“Right-” and I can’t think of anything to say. What can I say? Reel off times, dates, and incidents? Air it all in front of Rebecca? Have another human being know the indignities I went through? What would that give me? Is it worth it? I’m not sure. I wanted her to acknowledge the suffering she caused. At the very least. And instead she’s sitting there like a sulky child. It’s shit. It’s vile. It’s pathetic that she won’t acknowledge what she’s done. What will it take? I realise, suddenly, that I’m breathing hard. I sniff and rub my nose. I look at Rebecca. She’s looking at my mother. Differently. She’s looking at her like she’s seeing her properly. Her mouth has dropped open slightly. I turn my gaze back to my mother.
“Let’s start with your improper handling of me when I needed the toilet.” My mother doesn’t move at all as I say this. Even her fingers have stopped twiddling. “You remember, mother. Even as a six year old, you insisted on holding my penis when I took a piss. Now why was that?” She doesn’t move a muscle.
“Control.” Rebecca’s voice, tiny, whispers the word. A light is going on.
My mother stares, unblinking, at her fingers. It even appears she’s not breathing. Can she even hear me?
“Mother. You need to acknowledge this,” I whisper. Maybe a whisper will break the ice. Uncle Ron broke the ice at Christmas. On the pond. He said it was important so the fish could breathe. He let me help him. I held the chisel straight and he put his big hand over mine and hit the chisel with the hammer. I remember the hiss as the ice broke and the cracks moved like lightning across the pond in all different directions. I needed a pee. It was just Uncle Ron and me. I told him what to do. What mother did. And he did it but it was different. He did different things. Extra things.
“Uncle Ron, mother.” My voice has an edge to it. I don’t want it to crack. She breathes in sharply. She knew. I knew it. She fucking knew. And she did nothing. I hang my head. Rebecca’s hand is covering mine now. I grip it. My thumb squeezes it against the side of my finger.
“You knew, didn’t you, mother? About the things Uncle Ron did? About the way you set me up for Uncle Ron? You knew! How could you not know?” I choke this out, determined not to cry in front of her. My breath is raw in my chest. She has started to rock a little, backward and forward. Why doesn’t she say anything? It’s driving me fucking nuts! Do the decent thing, mother, and acknowledge me, for fuck’s sake! And now I am crying. I can’t hold it back. “You knew that Uncle Ron was molesting me, didn’t you?” If she doesn’t answer me this time I swear I’m going to knock her block off. A tiny nod. I sit very still, “what’s that?”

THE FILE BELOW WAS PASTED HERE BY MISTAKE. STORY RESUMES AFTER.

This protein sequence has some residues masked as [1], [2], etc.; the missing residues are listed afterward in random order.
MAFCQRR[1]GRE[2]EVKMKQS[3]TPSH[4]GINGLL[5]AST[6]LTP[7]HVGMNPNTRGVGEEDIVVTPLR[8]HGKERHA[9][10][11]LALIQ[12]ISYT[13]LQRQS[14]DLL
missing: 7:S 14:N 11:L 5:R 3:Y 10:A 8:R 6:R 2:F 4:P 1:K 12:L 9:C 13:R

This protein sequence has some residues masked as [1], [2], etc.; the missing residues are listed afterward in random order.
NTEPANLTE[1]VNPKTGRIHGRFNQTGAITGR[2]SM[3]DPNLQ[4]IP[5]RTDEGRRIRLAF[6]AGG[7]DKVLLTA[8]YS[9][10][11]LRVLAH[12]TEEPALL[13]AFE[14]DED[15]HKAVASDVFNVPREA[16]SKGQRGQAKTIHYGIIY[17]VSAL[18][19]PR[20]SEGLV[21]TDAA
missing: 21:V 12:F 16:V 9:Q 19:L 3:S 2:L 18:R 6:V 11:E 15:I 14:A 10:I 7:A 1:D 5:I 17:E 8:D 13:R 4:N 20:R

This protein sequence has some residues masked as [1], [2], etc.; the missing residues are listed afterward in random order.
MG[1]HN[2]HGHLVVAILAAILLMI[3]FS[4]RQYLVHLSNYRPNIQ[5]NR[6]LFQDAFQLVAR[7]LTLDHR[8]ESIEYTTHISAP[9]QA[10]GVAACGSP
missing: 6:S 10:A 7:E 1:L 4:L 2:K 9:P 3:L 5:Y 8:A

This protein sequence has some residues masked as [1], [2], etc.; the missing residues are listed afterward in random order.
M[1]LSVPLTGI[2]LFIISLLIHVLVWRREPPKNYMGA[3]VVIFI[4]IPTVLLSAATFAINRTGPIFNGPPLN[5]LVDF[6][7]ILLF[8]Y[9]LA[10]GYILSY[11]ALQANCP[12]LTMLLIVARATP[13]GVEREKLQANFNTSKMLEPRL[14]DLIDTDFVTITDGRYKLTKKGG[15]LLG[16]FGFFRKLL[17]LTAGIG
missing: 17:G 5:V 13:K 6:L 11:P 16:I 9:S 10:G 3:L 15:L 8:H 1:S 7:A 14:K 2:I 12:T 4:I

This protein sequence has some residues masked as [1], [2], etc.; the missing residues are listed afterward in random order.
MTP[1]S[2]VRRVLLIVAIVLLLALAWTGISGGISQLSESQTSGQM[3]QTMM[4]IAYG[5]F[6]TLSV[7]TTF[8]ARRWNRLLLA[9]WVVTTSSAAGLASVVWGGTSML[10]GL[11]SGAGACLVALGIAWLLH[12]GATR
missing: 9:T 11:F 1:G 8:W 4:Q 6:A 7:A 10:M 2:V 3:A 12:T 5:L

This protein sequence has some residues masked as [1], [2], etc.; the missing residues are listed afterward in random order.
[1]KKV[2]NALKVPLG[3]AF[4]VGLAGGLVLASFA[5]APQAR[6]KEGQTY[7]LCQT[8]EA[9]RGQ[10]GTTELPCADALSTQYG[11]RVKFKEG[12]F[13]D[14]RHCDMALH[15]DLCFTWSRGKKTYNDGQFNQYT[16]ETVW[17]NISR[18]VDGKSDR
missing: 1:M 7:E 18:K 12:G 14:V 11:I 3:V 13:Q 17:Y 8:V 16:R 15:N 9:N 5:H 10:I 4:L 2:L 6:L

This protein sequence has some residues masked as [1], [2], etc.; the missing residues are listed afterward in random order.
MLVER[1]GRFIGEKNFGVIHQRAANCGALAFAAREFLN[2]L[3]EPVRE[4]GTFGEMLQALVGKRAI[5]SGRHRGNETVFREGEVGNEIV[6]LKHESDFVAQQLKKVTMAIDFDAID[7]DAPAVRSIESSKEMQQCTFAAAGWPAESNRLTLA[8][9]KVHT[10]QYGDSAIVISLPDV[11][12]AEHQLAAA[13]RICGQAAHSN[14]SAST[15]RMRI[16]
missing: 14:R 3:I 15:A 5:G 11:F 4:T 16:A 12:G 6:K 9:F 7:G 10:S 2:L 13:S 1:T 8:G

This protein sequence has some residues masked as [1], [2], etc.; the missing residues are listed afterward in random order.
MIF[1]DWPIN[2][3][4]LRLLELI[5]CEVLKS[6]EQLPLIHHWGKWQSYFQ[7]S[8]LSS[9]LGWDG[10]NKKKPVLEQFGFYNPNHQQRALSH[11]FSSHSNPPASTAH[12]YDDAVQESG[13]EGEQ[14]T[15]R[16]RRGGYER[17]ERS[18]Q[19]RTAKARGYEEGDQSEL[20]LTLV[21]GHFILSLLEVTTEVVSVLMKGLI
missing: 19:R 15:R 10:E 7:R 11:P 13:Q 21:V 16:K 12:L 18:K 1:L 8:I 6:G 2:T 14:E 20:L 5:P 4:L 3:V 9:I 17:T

“Yes. I knew.”
I feel confused. Overwhelmed. So many thoughts. She knew. I sniff. Why didn’t she do anything?
“Why didn’t you do anything? Why didn’t you stop him?”
“I did!” She glares at me. I shrink back but then I remember it’s her who did me wrong.
“He molested me for two years before you did anything. Why did it take you so fucking long?” I bellow this. The sound of my voice fills the room, hits the glass wall. It sounds good. Loud. Outside of me.
“I don’t know.”
“You don’t know?” I look from my mother to Rebecca and back to my mother. “You don’t know?” Short, like a gasp, a laugh escapes me. “You don’t know why you let your boyfriend molest your son for two years?”
A scream surrounds us. And my mother crumples to the table. Her body heaves with sobs. “I don’t know. I don’t know. I don’t know. I don’t know…” She sounds like a witch, a hag, from a fairy story. I almost feel sorry for her.
“Yes, you do.” Rebecca’s simple statement cuts through the drama. “It was easier for you to pretend it wasn’t happening than face it. Wasn’t it?”
“No. No. No. I don’t want it.” She’s sobbing into her arms and I’m bored by it. She always fucking does this. Makes it be about her. I turn to Rebecca.
“Right. Let’s dye my hair then. What do we need to do?”
“Now?”
“Yes. Perfect time.”
“But… your mother…”
“Fuck her. She’ll be all right. She always is.”
“Fuck you!” My mother’s voice sounds odd around those words. She’s lifted her head from the table. “You don’t know what it was like! Your father committed suicide. He left us to cope and we had nothing. I thought we would lose the house. Ron helped us stay there.”
“And I paid the price!” I bend over the table and glare into her eyes. She meets the glare and holds it for a long time.
“Yes. You did. And I’m sorry. I truly am.”

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One thought on “NaNoWriMo Wed 9 Nov 2011

  1. Pingback: Shooting Script | everything is art